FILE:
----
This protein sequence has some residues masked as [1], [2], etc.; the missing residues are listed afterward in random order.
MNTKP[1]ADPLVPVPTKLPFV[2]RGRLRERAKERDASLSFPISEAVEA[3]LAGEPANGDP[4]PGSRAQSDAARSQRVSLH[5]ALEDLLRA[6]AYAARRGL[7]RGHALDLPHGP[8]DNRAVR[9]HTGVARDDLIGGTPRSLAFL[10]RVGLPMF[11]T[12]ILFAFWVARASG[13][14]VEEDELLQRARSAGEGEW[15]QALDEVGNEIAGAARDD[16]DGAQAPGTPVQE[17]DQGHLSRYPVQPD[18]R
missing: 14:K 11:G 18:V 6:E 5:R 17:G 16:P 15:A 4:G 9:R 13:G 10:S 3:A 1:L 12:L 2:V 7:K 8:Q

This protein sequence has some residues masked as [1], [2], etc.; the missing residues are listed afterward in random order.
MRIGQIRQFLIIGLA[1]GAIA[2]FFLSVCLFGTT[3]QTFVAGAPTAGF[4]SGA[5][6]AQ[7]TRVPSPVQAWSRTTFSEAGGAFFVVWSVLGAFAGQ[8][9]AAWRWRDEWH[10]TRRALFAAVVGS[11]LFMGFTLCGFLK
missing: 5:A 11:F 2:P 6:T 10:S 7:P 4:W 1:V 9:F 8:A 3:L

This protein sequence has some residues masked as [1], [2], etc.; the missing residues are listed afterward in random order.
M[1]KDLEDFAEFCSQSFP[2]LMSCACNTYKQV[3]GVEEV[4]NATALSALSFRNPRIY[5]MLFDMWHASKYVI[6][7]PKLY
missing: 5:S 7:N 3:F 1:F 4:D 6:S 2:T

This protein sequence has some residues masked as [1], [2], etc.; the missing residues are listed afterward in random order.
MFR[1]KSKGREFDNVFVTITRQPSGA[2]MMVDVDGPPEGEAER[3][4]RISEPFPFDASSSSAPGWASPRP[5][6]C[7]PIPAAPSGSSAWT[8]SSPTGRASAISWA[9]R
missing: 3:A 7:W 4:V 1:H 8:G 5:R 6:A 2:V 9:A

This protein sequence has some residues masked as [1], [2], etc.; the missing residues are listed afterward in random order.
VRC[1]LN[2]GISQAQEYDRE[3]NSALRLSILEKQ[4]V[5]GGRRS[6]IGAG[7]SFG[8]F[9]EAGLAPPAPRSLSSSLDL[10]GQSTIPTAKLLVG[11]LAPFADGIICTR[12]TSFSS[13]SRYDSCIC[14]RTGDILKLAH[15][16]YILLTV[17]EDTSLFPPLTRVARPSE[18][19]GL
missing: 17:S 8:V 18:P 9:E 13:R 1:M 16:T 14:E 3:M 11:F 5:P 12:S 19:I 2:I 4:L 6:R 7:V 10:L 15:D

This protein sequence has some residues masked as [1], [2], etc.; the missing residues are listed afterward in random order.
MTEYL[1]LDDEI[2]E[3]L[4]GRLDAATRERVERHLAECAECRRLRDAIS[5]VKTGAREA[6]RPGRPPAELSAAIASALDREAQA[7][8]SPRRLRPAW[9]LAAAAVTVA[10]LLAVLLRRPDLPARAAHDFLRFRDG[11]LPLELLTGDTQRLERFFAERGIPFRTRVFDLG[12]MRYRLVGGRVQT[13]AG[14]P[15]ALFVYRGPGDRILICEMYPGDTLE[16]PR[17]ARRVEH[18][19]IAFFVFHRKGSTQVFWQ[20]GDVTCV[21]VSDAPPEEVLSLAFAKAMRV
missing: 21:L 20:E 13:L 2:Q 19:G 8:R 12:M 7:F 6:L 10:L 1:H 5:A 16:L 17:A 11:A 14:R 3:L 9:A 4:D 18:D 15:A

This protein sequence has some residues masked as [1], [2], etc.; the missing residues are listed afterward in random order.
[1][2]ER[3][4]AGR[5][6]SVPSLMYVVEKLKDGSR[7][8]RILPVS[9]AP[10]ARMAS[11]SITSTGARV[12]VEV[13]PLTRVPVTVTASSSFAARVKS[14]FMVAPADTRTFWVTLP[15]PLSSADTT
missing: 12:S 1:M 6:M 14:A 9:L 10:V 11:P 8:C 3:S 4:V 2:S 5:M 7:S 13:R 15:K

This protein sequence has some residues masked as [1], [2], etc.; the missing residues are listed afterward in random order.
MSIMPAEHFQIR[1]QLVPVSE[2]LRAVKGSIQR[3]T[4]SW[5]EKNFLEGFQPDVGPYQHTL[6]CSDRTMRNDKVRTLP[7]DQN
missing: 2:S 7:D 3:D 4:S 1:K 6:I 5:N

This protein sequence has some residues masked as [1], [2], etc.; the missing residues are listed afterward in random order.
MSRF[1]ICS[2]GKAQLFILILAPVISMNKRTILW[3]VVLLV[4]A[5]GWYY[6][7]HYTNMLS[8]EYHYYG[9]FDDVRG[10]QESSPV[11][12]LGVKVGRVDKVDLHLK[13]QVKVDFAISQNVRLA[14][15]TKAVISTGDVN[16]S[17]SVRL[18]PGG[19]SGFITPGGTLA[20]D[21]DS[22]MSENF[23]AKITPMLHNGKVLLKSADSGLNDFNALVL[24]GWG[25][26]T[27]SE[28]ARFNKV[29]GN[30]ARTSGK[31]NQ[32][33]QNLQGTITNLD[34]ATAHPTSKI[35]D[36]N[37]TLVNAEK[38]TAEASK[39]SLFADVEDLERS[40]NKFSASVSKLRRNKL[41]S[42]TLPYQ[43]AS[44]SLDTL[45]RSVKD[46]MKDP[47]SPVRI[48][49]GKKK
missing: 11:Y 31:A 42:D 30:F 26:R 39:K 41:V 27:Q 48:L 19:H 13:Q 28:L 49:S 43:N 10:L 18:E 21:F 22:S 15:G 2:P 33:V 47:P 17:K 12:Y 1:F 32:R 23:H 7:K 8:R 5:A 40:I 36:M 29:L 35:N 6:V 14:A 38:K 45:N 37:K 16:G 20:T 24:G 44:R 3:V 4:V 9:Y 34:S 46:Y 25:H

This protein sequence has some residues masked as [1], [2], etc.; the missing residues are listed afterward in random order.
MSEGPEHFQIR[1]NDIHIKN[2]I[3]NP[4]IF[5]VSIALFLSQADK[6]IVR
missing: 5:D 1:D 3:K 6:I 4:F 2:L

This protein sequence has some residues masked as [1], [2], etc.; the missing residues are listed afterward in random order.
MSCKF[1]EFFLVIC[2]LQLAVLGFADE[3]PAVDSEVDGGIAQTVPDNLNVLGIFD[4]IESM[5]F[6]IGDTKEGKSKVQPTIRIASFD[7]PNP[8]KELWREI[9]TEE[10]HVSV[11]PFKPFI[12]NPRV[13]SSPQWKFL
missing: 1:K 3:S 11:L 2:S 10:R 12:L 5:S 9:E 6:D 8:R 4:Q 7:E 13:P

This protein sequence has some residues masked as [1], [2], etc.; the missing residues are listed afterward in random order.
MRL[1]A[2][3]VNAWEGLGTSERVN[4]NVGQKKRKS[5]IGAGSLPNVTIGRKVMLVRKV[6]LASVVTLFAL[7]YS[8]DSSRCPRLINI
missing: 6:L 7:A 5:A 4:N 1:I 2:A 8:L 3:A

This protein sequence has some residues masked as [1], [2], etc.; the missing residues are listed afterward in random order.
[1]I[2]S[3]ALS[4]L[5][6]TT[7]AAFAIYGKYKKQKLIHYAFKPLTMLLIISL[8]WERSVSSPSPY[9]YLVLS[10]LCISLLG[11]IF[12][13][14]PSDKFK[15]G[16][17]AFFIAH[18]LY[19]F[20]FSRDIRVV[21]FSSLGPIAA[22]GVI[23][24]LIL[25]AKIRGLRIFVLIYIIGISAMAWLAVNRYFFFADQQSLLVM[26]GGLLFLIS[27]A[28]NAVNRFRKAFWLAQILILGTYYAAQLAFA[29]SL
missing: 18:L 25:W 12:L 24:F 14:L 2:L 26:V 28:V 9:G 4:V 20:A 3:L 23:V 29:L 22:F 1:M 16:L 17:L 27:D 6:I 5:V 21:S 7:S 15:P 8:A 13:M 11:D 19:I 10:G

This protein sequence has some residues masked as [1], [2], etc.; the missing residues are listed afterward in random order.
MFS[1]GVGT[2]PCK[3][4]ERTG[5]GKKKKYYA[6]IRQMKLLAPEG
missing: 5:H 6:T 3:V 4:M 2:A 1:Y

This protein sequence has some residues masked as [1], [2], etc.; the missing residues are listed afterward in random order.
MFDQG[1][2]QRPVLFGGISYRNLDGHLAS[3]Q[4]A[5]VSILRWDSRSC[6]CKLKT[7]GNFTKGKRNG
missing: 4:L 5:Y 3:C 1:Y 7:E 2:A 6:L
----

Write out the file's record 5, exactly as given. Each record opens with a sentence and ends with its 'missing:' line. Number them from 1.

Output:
This protein sequence has some residues masked as [1], [2], etc.; the missing residues are listed afterward in random order.
VRC[1]LN[2]GISQAQEYDRE[3]NSALRLSILEKQ[4]V[5]GGRRS[6]IGAG[7]SFG[8]F[9]EAGLAPPAPRSLSSSLDL[10]GQSTIPTAKLLVG[11]LAPFADGIICTR[12]TSFSS[13]SRYDSCIC[14]RTGDILKLAH[15][16]YILLTV[17]EDTSLFPPLTRVARPSE[18][19]GL
missing: 17:S 8:V 18:P 9:E 13:R 1:M 16:T 14:E 3:M 11:F 5:P 12:S 19:I 2:I 4:L 6:R 7:V 10:L 15:D